Filling in Gaps in Services for LGBTQ People Along the Oregon Central Coast

When Jeanne St. John moved to Lincoln County, OR from the Bay Area in 1990 the culture shock was overwhelming; “It was stunning—like a time warp, but in a bad way.”

She and her partner went from being out and open to being closeted. Many people in their new town assumed they were just friends and roommates—not a couple. As school administrators, they thought that being open might distract people from the important work they were doing in the schools along Oregon’s central coast.

An important part of who they are remained invisible for more than 15 years, until they both retired.

When domestic partnerships for LGBTQ people became legal in Oregon in 2008, Jeanne and her partner were among the first to register. The local newspaper reached out, asking to write an article on their lives together and what this legal change meant to them. Their response was a resounding “hell yes!”

When the feature article about Jeanne and her partner came out, so did they—finally. The response from their community was supportive, and displayed to Jeanne the power of coming out (again). She said it was extremely liberating, and that she “hadn’t realized how important it was to her to be visible, especially as older women.”

Coming out to her community galvanized Jeanne. When a boy who was gay at Newport High School committed suicide, she dedicated herself to working with her community to make sure it was safe for everyone to come out. Part of this process was founding the Oregon Central Coast PFLAG chapter (OCC PFLAG) in 2008, which quickly became the umbrella organization for anything LGBTQ-related in Oregon’s rural coastal communities.

Ineka Estabrook became co-chair of Oregon Central Coast PFLAG with Jeanne in 2013 to help support her daughter (who is gay) and her community. Like Jeanne, Ineka’s 13-year old daughter came out to her community by being featured on the front page of the local newspaper after giving a presentation on bullying to the county commission.

Ineka says that her daughter “never wanted to hide and has never been in the closet.” While she did experience some challenges at school as a result of the article, she also found that many in her community were supportive. Her girlfriend however has not been so lucky—she is part of a fundamentalist church, and hasn’t come out to her community there because she knows she will be condemned.

Despite the relatively positive coming out experiences of Jeanne and Ineka’s daughter, life for LGBTQ youth, adults, and elders on Oregon’s coast is not easy. The social and support services in that area are extremely sparse because of the limited number of people.

There aren’t many organized groups, and those that have been successful have gone under as people have moved away. To attend LGBTQ events, people have to drive hours to bigger cities, or find out by word of mouth about the small, informal, and infrequent gatherings that sometimes happen along the coast.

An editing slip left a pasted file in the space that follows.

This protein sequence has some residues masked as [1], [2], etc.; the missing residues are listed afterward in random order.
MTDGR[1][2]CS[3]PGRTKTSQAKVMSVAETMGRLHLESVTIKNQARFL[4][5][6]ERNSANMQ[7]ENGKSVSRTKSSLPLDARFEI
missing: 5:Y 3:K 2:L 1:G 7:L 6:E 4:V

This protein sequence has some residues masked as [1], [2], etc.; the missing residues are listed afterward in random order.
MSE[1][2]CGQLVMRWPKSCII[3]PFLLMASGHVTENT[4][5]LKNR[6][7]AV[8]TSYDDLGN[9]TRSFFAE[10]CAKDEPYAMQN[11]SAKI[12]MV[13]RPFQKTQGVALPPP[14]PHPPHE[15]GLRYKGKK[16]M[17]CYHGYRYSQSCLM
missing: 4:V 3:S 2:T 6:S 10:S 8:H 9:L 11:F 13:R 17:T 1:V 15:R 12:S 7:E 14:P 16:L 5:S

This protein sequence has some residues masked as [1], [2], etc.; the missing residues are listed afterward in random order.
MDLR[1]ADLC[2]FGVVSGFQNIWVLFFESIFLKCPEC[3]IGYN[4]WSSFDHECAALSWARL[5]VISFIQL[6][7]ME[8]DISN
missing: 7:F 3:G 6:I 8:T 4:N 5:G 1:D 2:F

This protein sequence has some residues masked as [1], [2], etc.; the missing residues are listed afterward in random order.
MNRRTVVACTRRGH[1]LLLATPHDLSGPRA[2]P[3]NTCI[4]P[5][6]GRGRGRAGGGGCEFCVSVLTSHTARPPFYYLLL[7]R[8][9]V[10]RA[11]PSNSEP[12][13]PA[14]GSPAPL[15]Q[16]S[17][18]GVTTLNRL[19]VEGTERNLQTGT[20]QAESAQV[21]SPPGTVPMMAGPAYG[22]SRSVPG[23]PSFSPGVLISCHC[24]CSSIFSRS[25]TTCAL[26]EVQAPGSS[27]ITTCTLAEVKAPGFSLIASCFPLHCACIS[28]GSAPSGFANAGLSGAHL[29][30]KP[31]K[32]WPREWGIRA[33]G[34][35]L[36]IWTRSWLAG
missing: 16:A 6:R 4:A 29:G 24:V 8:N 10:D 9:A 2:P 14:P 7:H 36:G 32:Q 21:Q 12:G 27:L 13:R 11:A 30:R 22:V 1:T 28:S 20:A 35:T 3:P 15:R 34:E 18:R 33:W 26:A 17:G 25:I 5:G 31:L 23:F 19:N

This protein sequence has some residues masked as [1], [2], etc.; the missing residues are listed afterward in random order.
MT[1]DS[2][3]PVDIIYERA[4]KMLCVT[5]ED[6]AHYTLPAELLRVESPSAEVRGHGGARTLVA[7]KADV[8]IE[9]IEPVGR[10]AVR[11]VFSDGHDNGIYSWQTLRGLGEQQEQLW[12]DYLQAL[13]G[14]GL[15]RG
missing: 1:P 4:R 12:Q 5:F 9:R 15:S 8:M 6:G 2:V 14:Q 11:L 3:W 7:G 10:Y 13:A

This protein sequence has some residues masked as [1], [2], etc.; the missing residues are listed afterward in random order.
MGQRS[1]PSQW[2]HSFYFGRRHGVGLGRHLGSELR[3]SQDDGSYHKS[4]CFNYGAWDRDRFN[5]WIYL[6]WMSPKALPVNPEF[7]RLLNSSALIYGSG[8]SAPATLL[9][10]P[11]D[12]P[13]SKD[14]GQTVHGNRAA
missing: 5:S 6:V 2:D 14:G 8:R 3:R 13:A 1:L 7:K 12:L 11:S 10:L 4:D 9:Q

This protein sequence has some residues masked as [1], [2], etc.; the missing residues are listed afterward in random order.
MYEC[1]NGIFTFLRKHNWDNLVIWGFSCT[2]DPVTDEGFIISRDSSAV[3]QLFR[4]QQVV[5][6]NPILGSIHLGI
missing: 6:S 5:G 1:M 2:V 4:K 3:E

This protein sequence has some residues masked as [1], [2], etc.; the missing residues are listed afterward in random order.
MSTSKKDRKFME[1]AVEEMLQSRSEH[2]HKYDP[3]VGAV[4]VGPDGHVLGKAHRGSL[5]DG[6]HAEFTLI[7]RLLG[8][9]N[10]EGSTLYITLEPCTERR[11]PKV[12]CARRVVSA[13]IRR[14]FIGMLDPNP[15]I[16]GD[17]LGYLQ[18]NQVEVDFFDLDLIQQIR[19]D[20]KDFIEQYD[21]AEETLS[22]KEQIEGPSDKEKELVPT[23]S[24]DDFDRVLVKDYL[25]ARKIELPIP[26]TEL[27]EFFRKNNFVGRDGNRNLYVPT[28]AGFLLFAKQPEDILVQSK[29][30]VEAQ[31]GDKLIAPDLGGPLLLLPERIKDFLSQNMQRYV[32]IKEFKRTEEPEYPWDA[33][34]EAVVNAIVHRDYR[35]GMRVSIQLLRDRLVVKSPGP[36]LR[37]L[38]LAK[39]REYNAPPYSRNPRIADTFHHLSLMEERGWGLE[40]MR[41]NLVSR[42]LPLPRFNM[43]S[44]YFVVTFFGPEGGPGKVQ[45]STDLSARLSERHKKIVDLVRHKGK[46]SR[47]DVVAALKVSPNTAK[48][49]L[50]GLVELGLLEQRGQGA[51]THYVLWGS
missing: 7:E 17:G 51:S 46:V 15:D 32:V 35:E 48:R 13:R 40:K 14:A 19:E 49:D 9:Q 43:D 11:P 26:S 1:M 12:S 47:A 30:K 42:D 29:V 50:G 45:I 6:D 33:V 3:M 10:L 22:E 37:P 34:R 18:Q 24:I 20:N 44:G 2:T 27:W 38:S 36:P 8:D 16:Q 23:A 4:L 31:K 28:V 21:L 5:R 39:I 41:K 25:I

Ineka describes the cultural climate within many of these communities as having “silent and underlying homophobia.” She identified the fundamentalist churches as being a key source of negativity, particularly in the smaller towns where support is much more minimal. OCC PFLAG tries to fill in the gaps in services and support communities through offering various resources to parents, potlucks for LGBTQ elders, and coffee meet-ups for LGBTQ folks of all ages. But OCC PFLAG has particularly focused on youth—“making sure they get out of high school alive.”

Ineka shared that “a lot of our kids have tried to commit suicide—there have been several attempts, and this is now OCC PFLAG’s main focus.” But the organization can’t reach kids who aren’t out to their parents, or whose parents won’t let them be involved; and those are the kids that Ineka says need them the most. “Many are not out to their parents and they don’t feel safe.” They have made inroads at the two bigger high schools in the area, but the three smaller high schools haven’t been as responsive and students at those schools are likely the most isolated, and most in need of support.

To address this challenging reality, Pride Foundation recently awarded a grant to OCC PFLAG for their Upstander not Bystander Bully Prevention Project, which will help fund bullying prevention programs at two additional Lincoln County schools. The grant will also support the county’s Youth Leadership Project, which trains 50 high school students in conflict resolution, drug and alcohol abuse prevention, and bully prevention/positive communication.

Through programs like these, OCC PFLAG continues to work towards building loving and supportive families and communities. While there is still much work to be done to shift the challenging reality for LGBTQ youth and adults living in this area, “OCC PFLAG has made real progress in changing attitudes on the rural Oregon Coast,” said Jeanne. “Six years ago there was only one welcoming and affirming church and now there are ten because PFLAG reached out and encouraged churches to go through the study process to become officially welcoming to LGBT people. Through OCC PFLAG’s efforts, there is also much greater awareness and support in the larger community about LGBT issues, including great support for marriage equality.”

LGBTQ people should be able to live safely and openly, regardless of their zip code. We know that this means making sure we reach the most invisible and vulnerable communities in our region, like those on Oregon’s coast. We will continue to support organizations like OCC PFLAG until everyone can be who they are, where they are.

Katie Carter is Pride Foundation’s regional development organizer in Oregon. Email Katie.

Stay Informed

Join our email list for LGBTQ+ news and updates.
Newsletter Signup